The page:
Röhm had fought in the First World War, reaching the rank of captain, and later joined the Bavarian division of the Freikorps, a virulent right wing nationalist group active during the early years of the Weimar Republic.
The Freikorps, which officially came to an end in 1920, were responsible for the murder of prominent leftists like Rosa Luxemburg. Former members made up a large part of the initial ranks of the SA.
The growth of the Brownshirts
After the Beer Hall Putch, the SA was reorganised, and took part in violent street clashes with communists, and began to intimidate voters into voting for the Nazi Party. Its ranks swelled into the thousands during the 1920s and into the 1930s.
Though Röhm left the Nazi Party, and Germany, during the later half of the 1920s, he returned to lead the Brownshirts in 1931 and watched its numbers swell to 2 million within only 2 years – twenty times as large as the number of troops and officers in the regular German Army.
The vast increase in membership was aided by unemployed men joining up due to the effects of the Great Depression. The Depression had caused American banks to call-in all of their foreign loans (which had helped fund German industry) at very short notice, leading to a significant rise in unemployment. This encouraged people to turn to extreme political parties such as the Nazi’s, who appeared to offer simple solutions to their problems.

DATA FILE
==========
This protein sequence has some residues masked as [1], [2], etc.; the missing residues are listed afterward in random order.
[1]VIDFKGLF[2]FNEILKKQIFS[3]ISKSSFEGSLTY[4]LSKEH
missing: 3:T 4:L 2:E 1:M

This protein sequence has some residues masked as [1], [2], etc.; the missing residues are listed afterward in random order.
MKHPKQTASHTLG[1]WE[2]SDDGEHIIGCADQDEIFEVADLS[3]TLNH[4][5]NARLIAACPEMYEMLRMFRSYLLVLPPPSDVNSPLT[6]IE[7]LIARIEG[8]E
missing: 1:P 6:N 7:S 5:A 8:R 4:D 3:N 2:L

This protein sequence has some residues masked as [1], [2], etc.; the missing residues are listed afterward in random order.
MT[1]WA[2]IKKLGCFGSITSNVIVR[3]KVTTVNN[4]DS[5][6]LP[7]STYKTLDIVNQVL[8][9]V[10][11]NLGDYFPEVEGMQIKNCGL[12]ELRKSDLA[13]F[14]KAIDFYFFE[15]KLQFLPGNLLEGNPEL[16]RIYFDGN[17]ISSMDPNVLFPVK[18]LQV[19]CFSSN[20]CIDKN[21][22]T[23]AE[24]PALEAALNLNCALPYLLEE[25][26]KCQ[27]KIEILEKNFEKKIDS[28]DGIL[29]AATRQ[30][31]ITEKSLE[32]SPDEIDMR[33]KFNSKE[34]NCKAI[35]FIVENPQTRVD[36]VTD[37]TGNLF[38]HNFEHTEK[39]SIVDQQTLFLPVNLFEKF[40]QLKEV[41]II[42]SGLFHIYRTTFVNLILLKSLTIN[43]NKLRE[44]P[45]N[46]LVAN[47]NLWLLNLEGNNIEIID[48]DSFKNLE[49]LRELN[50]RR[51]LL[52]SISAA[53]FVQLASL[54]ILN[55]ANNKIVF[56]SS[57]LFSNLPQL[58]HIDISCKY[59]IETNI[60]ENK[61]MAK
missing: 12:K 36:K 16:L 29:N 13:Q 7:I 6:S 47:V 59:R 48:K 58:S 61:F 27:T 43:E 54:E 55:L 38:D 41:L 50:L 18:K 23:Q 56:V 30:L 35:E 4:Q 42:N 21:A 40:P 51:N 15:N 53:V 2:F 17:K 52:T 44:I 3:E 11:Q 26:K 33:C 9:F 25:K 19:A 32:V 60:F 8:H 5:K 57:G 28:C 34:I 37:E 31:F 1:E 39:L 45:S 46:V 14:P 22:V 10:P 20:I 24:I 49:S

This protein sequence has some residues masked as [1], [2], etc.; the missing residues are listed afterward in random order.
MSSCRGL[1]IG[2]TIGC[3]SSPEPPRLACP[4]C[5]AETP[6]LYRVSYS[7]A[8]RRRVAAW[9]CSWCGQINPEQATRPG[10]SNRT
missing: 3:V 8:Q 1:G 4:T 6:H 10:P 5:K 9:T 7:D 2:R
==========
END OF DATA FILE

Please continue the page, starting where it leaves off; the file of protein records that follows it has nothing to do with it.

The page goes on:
The 1932 Presidential Election
Intimidated by their thuggish behaviour, President Hindenburg refused to allow the SA onto the streets during the election, where he stood against Hitler. Hitler needed the SA on the streets to create chaos (which he could then control, in the eyes of the German public), but equally wanted to portray himself as adhering to the law. He therefore accepted Hindenburg’s requets and kept the SA off the streets for the election.
Despite Hitler losing, Hindenburg’s re-election ultimately would fail to prevent the Nazi’s from assuming power. Two successive federal elections later that year left the Nazi’s as the largest party in the Reichstag and anti-republic parties in the majority. Hindenburg thus appointed Hitler as Chancellor of Germany in January 1933. When Hindenburg died in August 1934, Hitler became absolute dictator of Germany under the title Führer.
The Night of the Long Knives